The afterglow for George Osborne of the International Monetary Fund’s Damascene conversion regarding better prospects for the UK economy has dimmed a tad with the biggest fall in industrial output in August in over a year.
But even that unexpectedly disappointing data cannot totally take the gloss off the veritable raft of previous sector surveys that suggested Britain had turned the corner in the recovery and helped the IMF ramp up its growth forecasts for the country this year and next.
The Chancellor will also take comfort from the latest Bank of England survey yesterday that says the brighter economic outlook is set to boost lending to British businesses in the final quarter of 2013. In fact, the Bank’s quarterly Credit Conditions Survey says banks and building societies are planning the fastest growth in credit supply to small firms since the second quarter of 2010 when we were motoring away from a recent recession.
The troika pulling the country’s recovery carriage is likely to be made up of good credit lines for companies, boosted business investment and renewed consumer appetite.
Even with the better picture overall, we are still in the relatively early stages of the journey. But even Osborne’s critics are now finding it all but impossible to make the argument stick that the government’s austerity drive would ensure only a bloodless recovery at best and possibly a stillborn one.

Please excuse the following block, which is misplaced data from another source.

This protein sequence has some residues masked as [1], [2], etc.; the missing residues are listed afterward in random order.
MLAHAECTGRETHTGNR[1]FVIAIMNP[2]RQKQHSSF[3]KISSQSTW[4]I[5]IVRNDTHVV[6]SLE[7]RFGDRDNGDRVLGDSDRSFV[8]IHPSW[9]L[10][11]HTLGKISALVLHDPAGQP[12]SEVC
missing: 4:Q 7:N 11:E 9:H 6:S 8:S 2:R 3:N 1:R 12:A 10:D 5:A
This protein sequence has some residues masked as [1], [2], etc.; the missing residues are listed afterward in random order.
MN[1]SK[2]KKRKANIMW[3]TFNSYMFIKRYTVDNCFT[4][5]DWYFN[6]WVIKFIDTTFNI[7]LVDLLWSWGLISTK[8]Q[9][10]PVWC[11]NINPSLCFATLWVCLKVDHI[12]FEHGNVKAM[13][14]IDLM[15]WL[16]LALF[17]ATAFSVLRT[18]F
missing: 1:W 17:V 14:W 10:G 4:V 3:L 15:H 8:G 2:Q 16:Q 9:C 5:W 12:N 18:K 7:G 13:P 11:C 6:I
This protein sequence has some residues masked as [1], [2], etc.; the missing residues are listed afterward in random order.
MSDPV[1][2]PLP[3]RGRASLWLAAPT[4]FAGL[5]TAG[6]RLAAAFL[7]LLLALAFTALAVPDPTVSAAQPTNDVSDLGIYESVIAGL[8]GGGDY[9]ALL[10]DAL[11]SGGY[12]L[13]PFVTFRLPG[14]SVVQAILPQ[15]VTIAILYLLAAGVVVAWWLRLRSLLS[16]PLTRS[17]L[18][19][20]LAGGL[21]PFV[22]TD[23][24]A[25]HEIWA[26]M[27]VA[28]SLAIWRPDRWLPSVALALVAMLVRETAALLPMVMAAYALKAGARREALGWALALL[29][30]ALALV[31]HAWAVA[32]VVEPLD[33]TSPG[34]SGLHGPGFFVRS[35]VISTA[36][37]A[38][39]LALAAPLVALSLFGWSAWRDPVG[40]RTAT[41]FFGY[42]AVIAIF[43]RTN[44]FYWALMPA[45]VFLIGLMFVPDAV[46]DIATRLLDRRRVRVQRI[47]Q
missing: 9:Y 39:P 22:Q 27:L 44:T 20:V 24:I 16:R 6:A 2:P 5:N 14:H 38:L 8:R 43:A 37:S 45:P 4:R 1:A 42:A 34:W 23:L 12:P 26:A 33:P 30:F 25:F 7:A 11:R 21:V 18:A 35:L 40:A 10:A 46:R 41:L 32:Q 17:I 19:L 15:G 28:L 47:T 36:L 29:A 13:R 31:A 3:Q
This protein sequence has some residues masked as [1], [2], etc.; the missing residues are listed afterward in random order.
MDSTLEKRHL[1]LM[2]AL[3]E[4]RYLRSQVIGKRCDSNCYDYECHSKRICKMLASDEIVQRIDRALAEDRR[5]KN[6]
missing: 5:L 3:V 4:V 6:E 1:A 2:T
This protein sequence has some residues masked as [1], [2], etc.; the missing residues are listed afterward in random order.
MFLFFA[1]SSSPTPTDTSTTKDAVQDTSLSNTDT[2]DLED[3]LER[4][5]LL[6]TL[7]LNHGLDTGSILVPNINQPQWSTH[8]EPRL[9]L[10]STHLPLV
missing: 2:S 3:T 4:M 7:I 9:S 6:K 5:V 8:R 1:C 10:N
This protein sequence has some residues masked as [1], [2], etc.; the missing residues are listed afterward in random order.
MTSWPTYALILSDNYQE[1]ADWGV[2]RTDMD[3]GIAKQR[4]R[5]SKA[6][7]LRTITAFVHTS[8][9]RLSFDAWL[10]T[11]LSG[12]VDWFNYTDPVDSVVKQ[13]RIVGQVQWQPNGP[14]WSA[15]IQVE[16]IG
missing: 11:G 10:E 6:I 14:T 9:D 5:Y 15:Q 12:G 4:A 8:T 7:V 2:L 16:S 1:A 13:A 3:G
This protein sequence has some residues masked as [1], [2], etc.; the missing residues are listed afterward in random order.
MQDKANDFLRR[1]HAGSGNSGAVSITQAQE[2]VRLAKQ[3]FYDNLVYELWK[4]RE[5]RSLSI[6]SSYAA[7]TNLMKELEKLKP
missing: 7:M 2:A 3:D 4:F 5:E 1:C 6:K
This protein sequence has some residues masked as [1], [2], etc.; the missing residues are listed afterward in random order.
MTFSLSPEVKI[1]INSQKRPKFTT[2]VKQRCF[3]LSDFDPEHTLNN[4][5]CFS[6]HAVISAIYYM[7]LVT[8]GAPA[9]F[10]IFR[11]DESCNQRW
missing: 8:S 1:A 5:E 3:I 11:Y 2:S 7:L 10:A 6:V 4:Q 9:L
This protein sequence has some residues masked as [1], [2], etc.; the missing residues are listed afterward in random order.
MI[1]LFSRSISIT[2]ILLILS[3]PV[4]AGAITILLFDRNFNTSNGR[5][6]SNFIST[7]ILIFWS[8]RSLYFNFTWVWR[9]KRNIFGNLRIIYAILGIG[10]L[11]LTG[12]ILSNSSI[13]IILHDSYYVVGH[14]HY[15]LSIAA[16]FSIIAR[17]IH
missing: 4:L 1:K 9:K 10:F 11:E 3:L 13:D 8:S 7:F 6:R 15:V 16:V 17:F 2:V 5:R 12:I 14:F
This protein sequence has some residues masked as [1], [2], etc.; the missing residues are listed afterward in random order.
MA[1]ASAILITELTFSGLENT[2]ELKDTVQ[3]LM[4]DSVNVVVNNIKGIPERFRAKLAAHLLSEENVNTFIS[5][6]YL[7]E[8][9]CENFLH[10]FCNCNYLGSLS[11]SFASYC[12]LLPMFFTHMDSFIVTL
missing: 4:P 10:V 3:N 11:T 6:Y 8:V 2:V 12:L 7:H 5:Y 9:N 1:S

US fiasco causing sleepless nights
Financial markets had a mild case of twisted blood yesterday when deciding what view to take on events in that linchpin of the global economy, the United States.
The embarrassing car crash that is the closing down of many US government operations and the looming default on government debt interest payments continues to prove oppressive to investor sentiment.
One really wonders whether the Republicans decided straight after they lost the last election that Plan B would just be to render Barack Obama a lame duck president right from the off in his second administration. We are back to the fiscal cliff, the market bogeyman has reappeared at the darkened window.
On a more positive note, however, markets are buoyed by the nomination of Janet Yellen as successor to Ben Bernanke at the US Federal Reserve.
She is seen as one of the most dovish candidates for the role, even more likely to stick longer with low interest rates than the hardly hawkish Bernanke, and that is seen as positive for equities by investors.
Under Yellen, markets also hope that quantitative easing will be scaled back slower.
Greggs returning to the original recipe
SIMPLE Simon met a pieman on the way to the fair. And he didn’t ask for a third-party supply agreement. Greggs, familiar with falling sales and profits warnings in the past two years, is returning to basics.
The company is returning to its roots as a supplier of on-the-go food products, and putting more emphasis on tarting up existing stores than opening new ones at breakneck pace.
This looks sound management rather than a U-turn. Opening more Greggs’ outlets in industrial parks and motorway service stations has only been a limited success. It is sometimes salutary to remember what made you successful in the first place.